]]>We propose a new prior for ultra-sparse signal detection that we term the "horseshoe+ prior." The horseshoe+ prior is a natural extension of the horseshoe prior that has achieved success in the estimation and detection of sparse signals and has been shown to possess a number of desirable theoretical properties while enjoying computational feasibility in high dimensions. The horseshoe+ prior builds upon these advantages. Our work proves that the horseshoe+ posterior concentrates at a rate faster than that of the horseshoe in the Kullback-Leibler (K-L) sense. We also establish theoretically that the proposed estimator has lower posterior mean squared error in estimating signals compared to the horseshoe and achieves the optimal Bayes risk in testing up to a constant. For global-local scale mixture priors, we develop a new technique for analyzing the marginal sparse prior densities using the class of Meijer-G functions. In simulations, the horseshoe+ estimator demonstrates superior performance in a standard design setting against competing methods, including the horseshoe and Dirichlet-Laplace estimators. We conclude with an illustration on a prostate cancer data set and by pointing out some directions for future research.

I like to be able to develop models of my data and would like to factor in the variation in the data rather than discarding reads. Current methods do not remove reads wholesale simply because they do not align; bulk of it is direct result of inherent limitations of the equipment/sequencers as well library construction methods. The field has come to this stage the hard way - committing the errors and figuring them out. However, the Bayesian methods have yet to impact us in a big way and that is disappointing. This would be greatly helpful when single-cell data are involved - there is no replication possible, each cell is different. That means inherent noise level is sky high. I will not be very happy to discard reads due to the noise if there is a way to factor them in.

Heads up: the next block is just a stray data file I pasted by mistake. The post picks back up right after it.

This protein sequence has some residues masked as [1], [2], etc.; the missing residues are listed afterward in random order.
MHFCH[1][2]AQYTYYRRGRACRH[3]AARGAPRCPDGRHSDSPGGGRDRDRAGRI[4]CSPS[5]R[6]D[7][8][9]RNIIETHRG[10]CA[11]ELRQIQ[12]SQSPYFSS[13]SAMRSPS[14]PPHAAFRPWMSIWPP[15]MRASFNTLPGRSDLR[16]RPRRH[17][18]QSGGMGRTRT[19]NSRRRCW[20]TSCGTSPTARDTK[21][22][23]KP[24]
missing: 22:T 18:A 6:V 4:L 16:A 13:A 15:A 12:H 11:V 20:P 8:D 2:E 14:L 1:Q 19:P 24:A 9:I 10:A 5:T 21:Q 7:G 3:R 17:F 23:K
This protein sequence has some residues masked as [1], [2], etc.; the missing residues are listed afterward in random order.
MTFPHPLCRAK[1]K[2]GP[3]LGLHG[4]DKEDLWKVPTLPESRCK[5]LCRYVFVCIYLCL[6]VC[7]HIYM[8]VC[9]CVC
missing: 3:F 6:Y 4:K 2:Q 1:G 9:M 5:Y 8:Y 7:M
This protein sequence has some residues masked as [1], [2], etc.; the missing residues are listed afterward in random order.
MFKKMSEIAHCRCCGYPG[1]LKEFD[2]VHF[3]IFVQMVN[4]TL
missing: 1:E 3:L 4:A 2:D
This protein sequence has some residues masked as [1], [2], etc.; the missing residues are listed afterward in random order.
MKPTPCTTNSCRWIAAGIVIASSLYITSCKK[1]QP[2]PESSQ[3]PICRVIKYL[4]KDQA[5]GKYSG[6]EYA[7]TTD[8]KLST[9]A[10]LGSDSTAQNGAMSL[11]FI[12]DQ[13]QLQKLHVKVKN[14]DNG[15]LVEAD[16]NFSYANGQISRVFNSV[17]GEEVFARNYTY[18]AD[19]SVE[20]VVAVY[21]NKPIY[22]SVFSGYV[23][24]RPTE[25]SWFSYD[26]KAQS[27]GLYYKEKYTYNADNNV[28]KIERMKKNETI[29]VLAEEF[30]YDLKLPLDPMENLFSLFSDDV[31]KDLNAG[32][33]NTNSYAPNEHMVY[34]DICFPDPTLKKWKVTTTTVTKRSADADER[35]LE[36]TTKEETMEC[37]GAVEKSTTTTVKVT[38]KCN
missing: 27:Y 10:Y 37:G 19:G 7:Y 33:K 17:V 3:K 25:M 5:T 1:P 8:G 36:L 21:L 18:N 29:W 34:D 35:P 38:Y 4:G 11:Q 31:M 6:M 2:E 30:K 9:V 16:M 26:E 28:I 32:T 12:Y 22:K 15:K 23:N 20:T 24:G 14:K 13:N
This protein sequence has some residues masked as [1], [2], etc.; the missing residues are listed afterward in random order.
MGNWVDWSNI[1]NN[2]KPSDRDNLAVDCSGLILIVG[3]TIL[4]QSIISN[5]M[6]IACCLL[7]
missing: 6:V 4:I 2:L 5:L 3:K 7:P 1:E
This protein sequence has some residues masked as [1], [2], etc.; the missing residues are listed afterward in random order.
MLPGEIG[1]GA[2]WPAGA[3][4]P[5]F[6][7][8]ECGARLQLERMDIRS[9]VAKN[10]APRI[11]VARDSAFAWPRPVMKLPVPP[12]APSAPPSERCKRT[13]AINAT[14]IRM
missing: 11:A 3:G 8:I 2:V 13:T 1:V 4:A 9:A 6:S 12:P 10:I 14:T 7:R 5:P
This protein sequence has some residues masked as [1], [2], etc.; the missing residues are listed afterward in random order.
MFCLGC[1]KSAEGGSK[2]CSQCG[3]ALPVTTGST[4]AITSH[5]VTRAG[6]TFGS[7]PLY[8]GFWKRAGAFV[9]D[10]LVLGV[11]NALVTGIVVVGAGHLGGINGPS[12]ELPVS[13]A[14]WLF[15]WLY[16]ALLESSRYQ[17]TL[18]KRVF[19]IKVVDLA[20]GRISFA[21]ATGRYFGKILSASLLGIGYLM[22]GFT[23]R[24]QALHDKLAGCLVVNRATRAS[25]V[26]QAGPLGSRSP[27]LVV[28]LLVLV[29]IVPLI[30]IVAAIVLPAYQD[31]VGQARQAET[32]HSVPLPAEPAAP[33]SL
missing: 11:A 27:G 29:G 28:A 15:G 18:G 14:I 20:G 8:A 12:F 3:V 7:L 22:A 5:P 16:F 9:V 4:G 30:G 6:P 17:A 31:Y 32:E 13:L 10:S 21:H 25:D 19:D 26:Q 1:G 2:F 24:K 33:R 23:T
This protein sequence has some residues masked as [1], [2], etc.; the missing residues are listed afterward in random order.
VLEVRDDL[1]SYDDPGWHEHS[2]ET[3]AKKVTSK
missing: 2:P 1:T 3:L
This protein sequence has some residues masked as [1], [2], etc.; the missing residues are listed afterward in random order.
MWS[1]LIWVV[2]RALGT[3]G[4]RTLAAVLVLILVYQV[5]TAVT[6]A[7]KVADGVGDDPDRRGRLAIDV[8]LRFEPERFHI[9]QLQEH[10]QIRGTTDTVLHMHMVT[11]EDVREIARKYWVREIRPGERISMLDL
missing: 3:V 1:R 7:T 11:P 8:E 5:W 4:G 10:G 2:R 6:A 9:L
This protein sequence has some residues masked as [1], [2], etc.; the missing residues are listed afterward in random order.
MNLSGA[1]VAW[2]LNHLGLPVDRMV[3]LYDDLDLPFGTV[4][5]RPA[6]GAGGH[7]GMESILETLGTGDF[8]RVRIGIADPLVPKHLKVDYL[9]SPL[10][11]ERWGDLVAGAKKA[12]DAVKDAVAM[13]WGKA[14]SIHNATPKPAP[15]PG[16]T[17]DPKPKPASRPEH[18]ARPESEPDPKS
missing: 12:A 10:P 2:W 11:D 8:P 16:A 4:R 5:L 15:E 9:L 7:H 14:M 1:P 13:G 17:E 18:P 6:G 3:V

I get the difficulty you have with putting the current project's analysis on github. I probably cant do that for my own data either - too many people involved and too many approval's needed. However, hopefully it should be possible to put a general description of the various steps.

Cheers

If it was important enough, I think you could spin up a hefty preemptible google compute machine to do this with 200Gigs of RAM and 32 cores or whatnot and make it work for not much money (It'd cost $12 to do 30 hrs of computing). My model runs on 4 cores and a machine that has 64 Gigs of RAM in 4 to 6 hours to get 600 samples per chain (300 burn-in and 300 regular). If you don't save too many samples it would be tractable on todays machines to do the full 40k genes in the genome.

The advantage of bespoke analysis is putting in information about your specific situation. For example because these are both the same tissues at different timepoints, I expect much less difference in expression than if these were say two different cancers from two different tissues in two different patients.

sharing specifics of this will require getting buy in from other people, but I'm sharing the general idea here because I really do think it's something people should be doing, namely thinking about their data and building models. Looking for a canned utility to solve your problem is itself a problem in many cases.